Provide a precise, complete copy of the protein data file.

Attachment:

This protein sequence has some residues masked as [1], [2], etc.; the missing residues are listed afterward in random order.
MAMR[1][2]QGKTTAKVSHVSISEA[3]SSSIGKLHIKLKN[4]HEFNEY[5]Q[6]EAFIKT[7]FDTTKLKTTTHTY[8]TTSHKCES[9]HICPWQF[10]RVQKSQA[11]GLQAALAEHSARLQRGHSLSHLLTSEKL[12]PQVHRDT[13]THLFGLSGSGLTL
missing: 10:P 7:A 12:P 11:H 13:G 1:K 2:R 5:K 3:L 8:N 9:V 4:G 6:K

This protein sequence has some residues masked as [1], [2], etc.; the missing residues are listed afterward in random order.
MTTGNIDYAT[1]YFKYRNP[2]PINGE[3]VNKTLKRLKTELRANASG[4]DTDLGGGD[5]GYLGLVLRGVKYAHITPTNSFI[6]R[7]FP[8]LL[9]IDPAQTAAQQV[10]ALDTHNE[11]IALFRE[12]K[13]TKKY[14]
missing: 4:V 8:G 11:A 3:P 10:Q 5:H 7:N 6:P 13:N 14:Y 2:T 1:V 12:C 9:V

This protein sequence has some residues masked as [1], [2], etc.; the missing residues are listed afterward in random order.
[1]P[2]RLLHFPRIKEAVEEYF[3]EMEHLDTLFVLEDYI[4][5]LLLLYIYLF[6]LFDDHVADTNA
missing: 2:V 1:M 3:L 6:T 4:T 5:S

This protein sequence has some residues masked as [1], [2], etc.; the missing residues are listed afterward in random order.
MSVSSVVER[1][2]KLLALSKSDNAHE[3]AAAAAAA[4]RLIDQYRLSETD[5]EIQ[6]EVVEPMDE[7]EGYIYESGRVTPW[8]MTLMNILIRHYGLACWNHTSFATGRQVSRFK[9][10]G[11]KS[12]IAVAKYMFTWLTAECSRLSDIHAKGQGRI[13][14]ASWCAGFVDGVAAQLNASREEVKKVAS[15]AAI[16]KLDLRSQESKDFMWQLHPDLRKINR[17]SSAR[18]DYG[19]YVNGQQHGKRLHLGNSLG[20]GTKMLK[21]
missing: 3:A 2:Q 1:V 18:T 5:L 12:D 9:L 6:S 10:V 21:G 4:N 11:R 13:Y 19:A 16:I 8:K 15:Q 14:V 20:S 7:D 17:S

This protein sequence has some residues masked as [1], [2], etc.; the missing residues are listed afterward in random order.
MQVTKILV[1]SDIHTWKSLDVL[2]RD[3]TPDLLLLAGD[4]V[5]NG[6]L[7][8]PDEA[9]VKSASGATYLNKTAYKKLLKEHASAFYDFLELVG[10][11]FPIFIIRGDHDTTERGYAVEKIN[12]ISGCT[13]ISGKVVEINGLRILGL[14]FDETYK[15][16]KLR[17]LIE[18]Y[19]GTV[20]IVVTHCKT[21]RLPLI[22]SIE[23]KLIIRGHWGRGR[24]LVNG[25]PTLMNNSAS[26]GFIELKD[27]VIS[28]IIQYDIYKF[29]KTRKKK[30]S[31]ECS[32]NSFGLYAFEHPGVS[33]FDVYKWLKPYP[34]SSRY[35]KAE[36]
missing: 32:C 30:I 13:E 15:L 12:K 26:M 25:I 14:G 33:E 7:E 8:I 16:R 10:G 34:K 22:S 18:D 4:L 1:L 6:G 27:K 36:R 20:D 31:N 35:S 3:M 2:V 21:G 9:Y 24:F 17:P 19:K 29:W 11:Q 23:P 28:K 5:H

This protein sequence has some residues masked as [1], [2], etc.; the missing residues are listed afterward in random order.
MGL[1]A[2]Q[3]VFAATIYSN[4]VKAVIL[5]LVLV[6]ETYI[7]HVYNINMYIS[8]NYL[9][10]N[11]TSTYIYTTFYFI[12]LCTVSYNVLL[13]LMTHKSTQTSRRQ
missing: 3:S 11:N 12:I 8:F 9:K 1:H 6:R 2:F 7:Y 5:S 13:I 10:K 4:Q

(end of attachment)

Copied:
This protein sequence has some residues masked as [1], [2], etc.; the missing residues are listed afterward in random order.
MAMR[1][2]QGKTTAKVSHVSISEA[3]SSSIGKLHIKLKN[4]HEFNEY[5]Q[6]EAFIKT[7]FDTTKLKTTTHTY[8]TTSHKCES[9]HICPWQF[10]RVQKSQA[11]GLQAALAEHSARLQRGHSLSHLLTSEKL[12]PQVHRDT[13]THLFGLSGSGLTL
missing: 10:P 7:A 12:P 11:H 13:G 1:K 2:R 5:K 3:L 8:N 9:V 4:G 6:K

This protein sequence has some residues masked as [1], [2], etc.; the missing residues are listed afterward in random order.
MTTGNIDYAT[1]YFKYRNP[2]PINGE[3]VNKTLKRLKTELRANASG[4]DTDLGGGD[5]GYLGLVLRGVKYAHITPTNSFI[6]R[7]FP[8]LL[9]IDPAQTAAQQV[10]ALDTHNE[11]IALFRE[12]K[13]TKKY[14]
missing: 4:V 8:G 11:A 3:P 10:Q 5:H 7:N 6:P 13:N 14:Y 2:T 1:V 12:C 9:V

This protein sequence has some residues masked as [1], [2], etc.; the missing residues are listed afterward in random order.
[1]P[2]RLLHFPRIKEAVEEYF[3]EMEHLDTLFVLEDYI[4][5]LLLLYIYLF[6]LFDDHVADTNA
missing: 2:V 1:M 3:L 6:T 4:T 5:S

This protein sequence has some residues masked as [1], [2], etc.; the missing residues are listed afterward in random order.
MSVSSVVER[1][2]KLLALSKSDNAHE[3]AAAAAAA[4]RLIDQYRLSETD[5]EIQ[6]EVVEPMDE[7]EGYIYESGRVTPW[8]MTLMNILIRHYGLACWNHTSFATGRQVSRFK[9][10]G[11]KS[12]IAVAKYMFTWLTAECSRLSDIHAKGQGRI[13][14]ASWCAGFVDGVAAQLNASREEVKKVAS[15]AAI[16]KLDLRSQESKDFMWQLHPDLRKINR[17]SSAR[18]DYG[19]YVNGQQHGKRLHLGNSLG[20]GTKMLK[21]
missing: 3:A 2:Q 1:V 18:T 5:L 12:D 9:L 6:S 10:V 21:G 4:N 11:R 13:Y 19:A 16:I 8:K 15:Q 14:V 20:S 7:D 17:S

This protein sequence has some residues masked as [1], [2], etc.; the missing residues are listed afterward in random order.
MQVTKILV[1]SDIHTWKSLDVL[2]RD[3]TPDLLLLAGD[4]V[5]NG[6]L[7][8]PDEA[9]VKSASGATYLNKTAYKKLLKEHASAFYDFLELVG[10][11]FPIFIIRGDHDTTERGYAVEKIN[12]ISGCT[13]ISGKVVEINGLRILGL[14]FDETYK[15][16]KLR[17]LIE[18]Y[19]GTV[20]IVVTHCKT[21]RLPLI[22]SIE[23]KLIIRGHWGRGR[24]LVNG[25]PTLMNNSAS[26]GFIELKD[27]VIS[28]IIQYDIYKF[29]KTRKKK[30]S[31]ECS[32]NSFGLYAFEHPGVS[33]FDVYKWLKPYP[34]SSRY[35]KAE[36]
missing: 32:C 30:I 13:E 15:L 12:K 26:M 25:I 14:G 33:E 7:E 8:I 16:R 10:G 34:K 22:S 18:D 4:L 1:L 6:G 27:K 36:R 20:D 31:N 35:S 3:M 2:V 21:G 9:Y 24:F 17:P 19:K 29:W 11:Q 23:P 28:K 5:H

This protein sequence has some residues masked as [1], [2], etc.; the missing residues are listed afterward in random order.
MGL[1]A[2]Q[3]VFAATIYSN[4]VKAVIL[5]LVLV[6]ETYI[7]HVYNINMYIS[8]NYL[9][10]N[11]TSTYIYTTFYFI[12]LCTVSYNVLL[13]LMTHKSTQTSRRQ
missing: 3:S 11:N 12:I 8:F 9:K 1:H 6:R 2:F 7:Y 5:S 13:I 10:K 4:Q